Another thing I like to do on Saturdays is shooting and/or working on my guns. Whether it's just routine cleaning or repair and modification, I enjoy fiddling with them.
Today's project was the removal of the stock disconnector on my Glock 23 pistol and it's replacement with a 3.5lb custom disconnector. The purpose of this modification was to tighten up the trigger pull by removing some of the creepiness that's inherent to the Glock design and to lessen it's pull weight from 5-6lbs down to a crisp 3.5 lbs.
Now I have to say that I love my Glock pistol. I bought this Glock 23 as a law school graduation present to myself back when I lived in Louisiana and you could just show an ID and buy a pistol over the counter. I innocently bought it at the soon-to-become-infamous Elliot's Small Arms, just over the Jefferson Parish line on the outskirts of New Orleans. (Way to go, BATFE for culling a few more bad apples out of the gun community!)
Before I got it, this gun had been carried by an officer of the Walden, New York police department. They traded it back to Glock, Inc., who refurbished it and sold it to Elliot's where I acquired it. I've had it ever since, save for a time when the gun was stolen from my home in a burglary. (It was recovered and returned to me, and Glock graciously refurbished it again at no cost to me when I told them what had happened to it. Yay, Glock!) But I digress...
I used to have a Glock pistol with a 3.5 lb trigger and I loved to use it to shoot in Glock matches. While I have some qualms about light triggers on a combat/defense pistol and typically recommend others not to do it due to the increased ease of an inadvertent discharge when the adrenaline's flowing, I made the decision to upgrade this Glock--which is my home-defense pistol--because I'm already used to the light and crisp H&K P7 triggers and this modification puts the Glock closer to the P7's trigger pull.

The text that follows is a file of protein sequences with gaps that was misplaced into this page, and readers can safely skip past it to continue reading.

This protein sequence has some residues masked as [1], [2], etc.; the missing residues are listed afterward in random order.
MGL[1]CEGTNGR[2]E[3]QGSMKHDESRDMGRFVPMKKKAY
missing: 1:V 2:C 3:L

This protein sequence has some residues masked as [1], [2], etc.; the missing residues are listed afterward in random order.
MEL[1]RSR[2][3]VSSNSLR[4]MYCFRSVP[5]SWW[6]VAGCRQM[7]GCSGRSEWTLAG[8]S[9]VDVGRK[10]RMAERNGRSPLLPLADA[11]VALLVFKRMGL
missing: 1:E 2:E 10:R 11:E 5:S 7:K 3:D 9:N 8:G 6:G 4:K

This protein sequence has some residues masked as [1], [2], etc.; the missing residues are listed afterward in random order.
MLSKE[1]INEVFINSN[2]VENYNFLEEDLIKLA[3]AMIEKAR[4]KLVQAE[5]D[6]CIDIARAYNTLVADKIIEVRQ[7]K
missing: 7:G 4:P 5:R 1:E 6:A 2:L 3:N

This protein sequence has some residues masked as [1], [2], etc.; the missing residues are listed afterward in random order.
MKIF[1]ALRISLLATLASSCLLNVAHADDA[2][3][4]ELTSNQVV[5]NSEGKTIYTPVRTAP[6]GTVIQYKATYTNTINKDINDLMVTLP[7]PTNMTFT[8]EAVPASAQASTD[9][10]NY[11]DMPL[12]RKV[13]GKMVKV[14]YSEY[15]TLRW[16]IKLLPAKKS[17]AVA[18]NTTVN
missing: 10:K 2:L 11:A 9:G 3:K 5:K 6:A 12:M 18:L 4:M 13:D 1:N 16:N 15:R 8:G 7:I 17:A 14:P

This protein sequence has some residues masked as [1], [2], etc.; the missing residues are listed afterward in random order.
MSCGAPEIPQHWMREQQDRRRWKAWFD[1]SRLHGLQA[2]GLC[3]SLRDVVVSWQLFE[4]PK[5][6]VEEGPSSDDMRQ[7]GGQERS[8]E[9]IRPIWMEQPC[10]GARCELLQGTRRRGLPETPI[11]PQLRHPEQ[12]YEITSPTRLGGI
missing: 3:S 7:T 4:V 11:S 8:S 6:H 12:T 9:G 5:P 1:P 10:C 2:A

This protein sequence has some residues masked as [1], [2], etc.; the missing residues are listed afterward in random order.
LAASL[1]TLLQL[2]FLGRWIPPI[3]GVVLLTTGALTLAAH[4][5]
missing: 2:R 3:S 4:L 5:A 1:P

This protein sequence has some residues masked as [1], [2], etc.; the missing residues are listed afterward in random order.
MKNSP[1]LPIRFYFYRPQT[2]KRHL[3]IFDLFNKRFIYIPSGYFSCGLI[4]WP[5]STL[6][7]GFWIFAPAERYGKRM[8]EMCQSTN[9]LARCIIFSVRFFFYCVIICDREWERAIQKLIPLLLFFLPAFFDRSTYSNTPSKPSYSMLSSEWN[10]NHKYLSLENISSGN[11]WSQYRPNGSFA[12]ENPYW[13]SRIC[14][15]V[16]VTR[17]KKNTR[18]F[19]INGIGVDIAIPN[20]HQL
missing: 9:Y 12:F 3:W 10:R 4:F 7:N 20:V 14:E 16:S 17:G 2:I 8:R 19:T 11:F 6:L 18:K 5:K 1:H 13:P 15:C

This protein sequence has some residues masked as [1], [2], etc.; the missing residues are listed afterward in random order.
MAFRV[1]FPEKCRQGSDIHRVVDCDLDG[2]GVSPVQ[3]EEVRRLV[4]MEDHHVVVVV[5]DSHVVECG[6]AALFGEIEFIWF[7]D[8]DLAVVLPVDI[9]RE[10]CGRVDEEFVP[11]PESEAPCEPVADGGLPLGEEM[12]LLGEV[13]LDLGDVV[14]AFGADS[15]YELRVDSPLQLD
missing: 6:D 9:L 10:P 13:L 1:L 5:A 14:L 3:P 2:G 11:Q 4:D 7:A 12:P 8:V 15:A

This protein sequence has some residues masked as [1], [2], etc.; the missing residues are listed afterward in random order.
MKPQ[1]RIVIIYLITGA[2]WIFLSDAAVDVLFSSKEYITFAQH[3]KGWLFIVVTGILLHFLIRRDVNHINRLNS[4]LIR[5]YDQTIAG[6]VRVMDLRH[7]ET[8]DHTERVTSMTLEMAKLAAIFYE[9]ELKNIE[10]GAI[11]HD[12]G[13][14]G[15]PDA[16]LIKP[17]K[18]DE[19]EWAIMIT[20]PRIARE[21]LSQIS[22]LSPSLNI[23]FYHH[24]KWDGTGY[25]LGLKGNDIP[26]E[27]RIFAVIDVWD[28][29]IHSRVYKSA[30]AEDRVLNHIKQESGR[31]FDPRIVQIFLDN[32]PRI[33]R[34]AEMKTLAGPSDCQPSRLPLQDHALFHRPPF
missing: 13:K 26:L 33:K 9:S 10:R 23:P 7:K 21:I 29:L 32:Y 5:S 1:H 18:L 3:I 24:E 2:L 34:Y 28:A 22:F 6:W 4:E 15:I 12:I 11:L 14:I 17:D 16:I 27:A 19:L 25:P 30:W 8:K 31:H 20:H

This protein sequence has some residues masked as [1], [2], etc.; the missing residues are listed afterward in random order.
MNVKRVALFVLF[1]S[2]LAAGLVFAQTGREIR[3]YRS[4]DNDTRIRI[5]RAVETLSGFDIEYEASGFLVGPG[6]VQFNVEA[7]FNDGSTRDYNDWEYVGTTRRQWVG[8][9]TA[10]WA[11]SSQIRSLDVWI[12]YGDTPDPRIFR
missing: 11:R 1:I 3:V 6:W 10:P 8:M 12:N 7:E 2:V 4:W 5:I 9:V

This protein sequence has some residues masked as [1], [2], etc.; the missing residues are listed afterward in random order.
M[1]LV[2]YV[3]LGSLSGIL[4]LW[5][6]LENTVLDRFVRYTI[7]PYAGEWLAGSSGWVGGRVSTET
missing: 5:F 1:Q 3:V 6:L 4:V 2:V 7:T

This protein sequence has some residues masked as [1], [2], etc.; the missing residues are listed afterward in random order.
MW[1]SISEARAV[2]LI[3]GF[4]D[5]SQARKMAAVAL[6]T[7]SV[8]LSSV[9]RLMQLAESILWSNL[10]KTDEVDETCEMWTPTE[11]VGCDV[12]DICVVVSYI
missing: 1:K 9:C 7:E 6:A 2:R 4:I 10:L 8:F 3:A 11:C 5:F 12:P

I also got the disconnector for free from Lone Wolf Distributors following a rather interesting exchange on the Glocktalk website that resulted from some goober bashing Lone Wolf's new disconnector. The President of Lone Wolf, rather than ignoring the criticism or calling that poster out as the tool that he was certainly emulating, offered to send his company's disconnector free of charge to anyone who wanted to try one. Well I asked for one (and got it in about four days...wow!) and decided to see for myself how good or bad it is.
Now changing one of these on a Glock pistol requires pretty significant disassembly and shouldn't be attempted by people who are not familiar with the gun or not willing to risk messing the gun up and having to send the screwed-up gun to a Glock armorer and looking like an idiot. Well since I learned all about Glock innards after I did the latter thing myself years ago, I undertook the operation and performed the disassembly of my Glock with the help of the easy-to-follow directions posted on the Glock Parts website. (note: not affiliated with Glock,Inc.) In about twenty minutes, I had a reassembled (and thoroughly cleaned) Glock 23 with a remarkably improved trigger. And a quick trip to the range confirmed that it now has a consistent, crisp trigger that suits me much better than the stock trigger. And try as I might, I couldn't find fault with the new set-up or generate any malfunctions.
Thanks Lone Wolf! I won't hesitate to buy Glock accessories from you in the future or recommend your company to other Glock owners.